Welcome: Noa Berlin, VR21

Former Cummings School resident appointed assistant clinical professor
a smiling person with long hair pulled back in a ponytail wearing a navy blue winter jacket stands outside in the snow.
Former resident Noa Berlin, VR21, rejoined Cummings School of Veterinary Medicine as an assistant clinical professor in emergency and critical care in November. Photo: Valerie Slimskey

Dr. Noa Berlin, VR21 (she/her), joined Cummings School of Veterinary Medicine at Tufts University in November as an assistant clinical professor of emergency and critical care in the Department of Clinical Sciences.
She earned a D.V.M. from the Hebrew University of Jerusalem, where she also completed an internship in small animal medicine and surgery. She then finished a residency in small animal emergency and clinical care at Cummings School’s Henry and Lois Foster Hospital for Small Animals and most recently served as a postdoctoral research fellow at Beth Israel Deaconess Medical Center/Harvard Medical School in Boston.

“I have always wanted to become a veterinarian,” Berlin says. “During vet school, I fell in love with clinical research. I love to ask clinical questions or identify clinical needs in the hospital, then try to answer these questions through research to improve patient care.”

Her affection for research fueled a desire to obtain specialty training in academic programs, where she has become enamored with teaching, especially clinical teaching. “Being a professor allows me to combine three of my greatest passions: research, teaching, and clinical work,” she says.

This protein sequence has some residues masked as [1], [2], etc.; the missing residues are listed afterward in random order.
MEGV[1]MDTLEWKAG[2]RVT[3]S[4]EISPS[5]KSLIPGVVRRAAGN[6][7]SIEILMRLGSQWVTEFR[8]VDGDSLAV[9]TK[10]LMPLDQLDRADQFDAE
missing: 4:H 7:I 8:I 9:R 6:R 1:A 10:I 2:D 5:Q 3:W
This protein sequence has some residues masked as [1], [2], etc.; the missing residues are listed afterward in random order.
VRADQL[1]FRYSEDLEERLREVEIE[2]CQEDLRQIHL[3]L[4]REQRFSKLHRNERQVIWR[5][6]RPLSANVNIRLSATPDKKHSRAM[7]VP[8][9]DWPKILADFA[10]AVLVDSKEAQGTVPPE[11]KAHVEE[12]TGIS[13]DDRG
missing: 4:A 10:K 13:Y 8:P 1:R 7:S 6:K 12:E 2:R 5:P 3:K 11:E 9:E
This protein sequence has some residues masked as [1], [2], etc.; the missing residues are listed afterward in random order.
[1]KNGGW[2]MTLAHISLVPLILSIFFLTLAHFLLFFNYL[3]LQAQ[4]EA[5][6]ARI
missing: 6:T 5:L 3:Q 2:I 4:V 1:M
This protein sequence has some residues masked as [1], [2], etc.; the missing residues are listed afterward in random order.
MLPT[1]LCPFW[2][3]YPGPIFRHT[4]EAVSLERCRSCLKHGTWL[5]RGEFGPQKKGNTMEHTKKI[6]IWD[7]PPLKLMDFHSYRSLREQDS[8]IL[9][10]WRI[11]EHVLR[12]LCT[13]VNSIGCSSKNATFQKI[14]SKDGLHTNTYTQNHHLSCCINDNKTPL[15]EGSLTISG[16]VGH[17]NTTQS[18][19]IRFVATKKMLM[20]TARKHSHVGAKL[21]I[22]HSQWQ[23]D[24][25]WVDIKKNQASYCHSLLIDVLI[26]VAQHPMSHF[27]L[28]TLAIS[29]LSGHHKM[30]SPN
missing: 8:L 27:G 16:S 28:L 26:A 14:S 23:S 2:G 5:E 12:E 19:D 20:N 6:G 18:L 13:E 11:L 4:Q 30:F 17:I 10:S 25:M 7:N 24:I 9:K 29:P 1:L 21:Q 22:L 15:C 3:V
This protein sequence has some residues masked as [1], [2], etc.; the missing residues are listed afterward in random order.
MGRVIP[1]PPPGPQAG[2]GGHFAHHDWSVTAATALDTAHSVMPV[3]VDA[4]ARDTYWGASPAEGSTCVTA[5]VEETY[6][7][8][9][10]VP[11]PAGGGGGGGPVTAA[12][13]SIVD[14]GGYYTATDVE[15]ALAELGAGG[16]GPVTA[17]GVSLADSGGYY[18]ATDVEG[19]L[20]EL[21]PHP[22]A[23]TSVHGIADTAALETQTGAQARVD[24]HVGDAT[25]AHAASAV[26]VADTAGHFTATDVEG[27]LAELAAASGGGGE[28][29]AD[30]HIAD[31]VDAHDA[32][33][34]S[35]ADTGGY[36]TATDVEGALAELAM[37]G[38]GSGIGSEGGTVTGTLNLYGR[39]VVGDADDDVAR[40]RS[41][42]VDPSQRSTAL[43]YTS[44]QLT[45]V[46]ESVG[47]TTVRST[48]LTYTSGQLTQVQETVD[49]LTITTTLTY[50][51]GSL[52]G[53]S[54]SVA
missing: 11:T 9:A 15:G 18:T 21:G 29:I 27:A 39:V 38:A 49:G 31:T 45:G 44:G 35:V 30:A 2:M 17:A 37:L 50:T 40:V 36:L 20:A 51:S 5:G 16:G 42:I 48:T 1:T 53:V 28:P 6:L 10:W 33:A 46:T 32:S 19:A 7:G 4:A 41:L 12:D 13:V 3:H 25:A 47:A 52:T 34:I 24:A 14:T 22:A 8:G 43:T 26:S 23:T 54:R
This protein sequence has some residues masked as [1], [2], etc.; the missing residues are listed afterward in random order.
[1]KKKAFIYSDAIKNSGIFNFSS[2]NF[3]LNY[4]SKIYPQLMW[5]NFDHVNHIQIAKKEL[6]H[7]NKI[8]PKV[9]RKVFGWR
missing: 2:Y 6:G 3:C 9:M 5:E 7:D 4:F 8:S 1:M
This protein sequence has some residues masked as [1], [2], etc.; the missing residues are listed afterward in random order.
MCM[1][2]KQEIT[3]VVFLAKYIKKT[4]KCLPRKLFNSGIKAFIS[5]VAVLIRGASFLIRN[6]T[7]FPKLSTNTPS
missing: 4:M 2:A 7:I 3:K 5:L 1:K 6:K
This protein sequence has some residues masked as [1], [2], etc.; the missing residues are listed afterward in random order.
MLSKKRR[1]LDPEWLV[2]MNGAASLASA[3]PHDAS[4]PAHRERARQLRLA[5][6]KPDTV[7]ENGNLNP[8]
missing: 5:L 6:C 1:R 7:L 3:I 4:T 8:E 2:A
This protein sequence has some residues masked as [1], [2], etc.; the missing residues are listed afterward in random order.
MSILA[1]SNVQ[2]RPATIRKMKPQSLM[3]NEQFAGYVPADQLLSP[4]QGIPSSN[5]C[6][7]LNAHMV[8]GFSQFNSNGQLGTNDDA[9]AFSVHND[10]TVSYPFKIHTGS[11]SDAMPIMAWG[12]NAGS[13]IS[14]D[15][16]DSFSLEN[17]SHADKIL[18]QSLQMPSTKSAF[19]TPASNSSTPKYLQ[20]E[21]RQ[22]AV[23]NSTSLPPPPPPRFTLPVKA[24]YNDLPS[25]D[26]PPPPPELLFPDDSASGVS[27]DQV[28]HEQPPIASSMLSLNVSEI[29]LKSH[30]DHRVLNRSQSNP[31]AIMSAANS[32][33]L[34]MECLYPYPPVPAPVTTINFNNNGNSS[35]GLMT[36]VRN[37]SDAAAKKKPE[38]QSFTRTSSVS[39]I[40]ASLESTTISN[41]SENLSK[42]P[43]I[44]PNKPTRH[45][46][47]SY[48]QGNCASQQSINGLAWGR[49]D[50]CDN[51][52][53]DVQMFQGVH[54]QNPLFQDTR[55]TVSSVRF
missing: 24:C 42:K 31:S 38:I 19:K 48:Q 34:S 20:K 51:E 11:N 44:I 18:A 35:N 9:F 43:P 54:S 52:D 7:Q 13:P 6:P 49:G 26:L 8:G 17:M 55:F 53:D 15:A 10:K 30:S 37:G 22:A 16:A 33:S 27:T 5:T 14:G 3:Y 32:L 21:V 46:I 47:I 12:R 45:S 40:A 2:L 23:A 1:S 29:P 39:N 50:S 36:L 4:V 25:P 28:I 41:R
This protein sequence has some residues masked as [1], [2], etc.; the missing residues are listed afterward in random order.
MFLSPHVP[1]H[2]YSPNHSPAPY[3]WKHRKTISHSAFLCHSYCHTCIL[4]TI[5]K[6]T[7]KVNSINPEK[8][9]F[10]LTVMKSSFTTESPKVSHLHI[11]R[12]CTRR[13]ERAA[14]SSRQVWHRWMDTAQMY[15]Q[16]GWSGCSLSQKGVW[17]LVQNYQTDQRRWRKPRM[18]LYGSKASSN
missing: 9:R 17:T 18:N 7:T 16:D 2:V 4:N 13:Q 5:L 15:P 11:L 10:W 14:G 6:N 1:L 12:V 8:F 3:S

As a former Cummings School resident, Berlin has developed great respect for the community and its values. “The amazing faculty and staff in Clinical Sciences and at Foster Hospital [for Small Animals] have shaped me into the clinician that I am today, and have inspired me to pursue an academic career as a clinician-scientist.” She was also drawn to this position by the collaborative research opportunities within Tufts and with other medical, academic, and industry counterparts in the area.

Berlin looks forward to watching students, interns, and residents grow as clinicians and professionals. “I am particularly passionate about persuading others to get excited about emergency medicine and research, and about making clinical research more accessible and less intimidating,” Berlin explains. “And to see them become more proactive and independent in their research endeavors.” 

Happily married with a daughter who is less than a year old and two cats, Berlin enjoys spending free time either paddleboarding or with her family.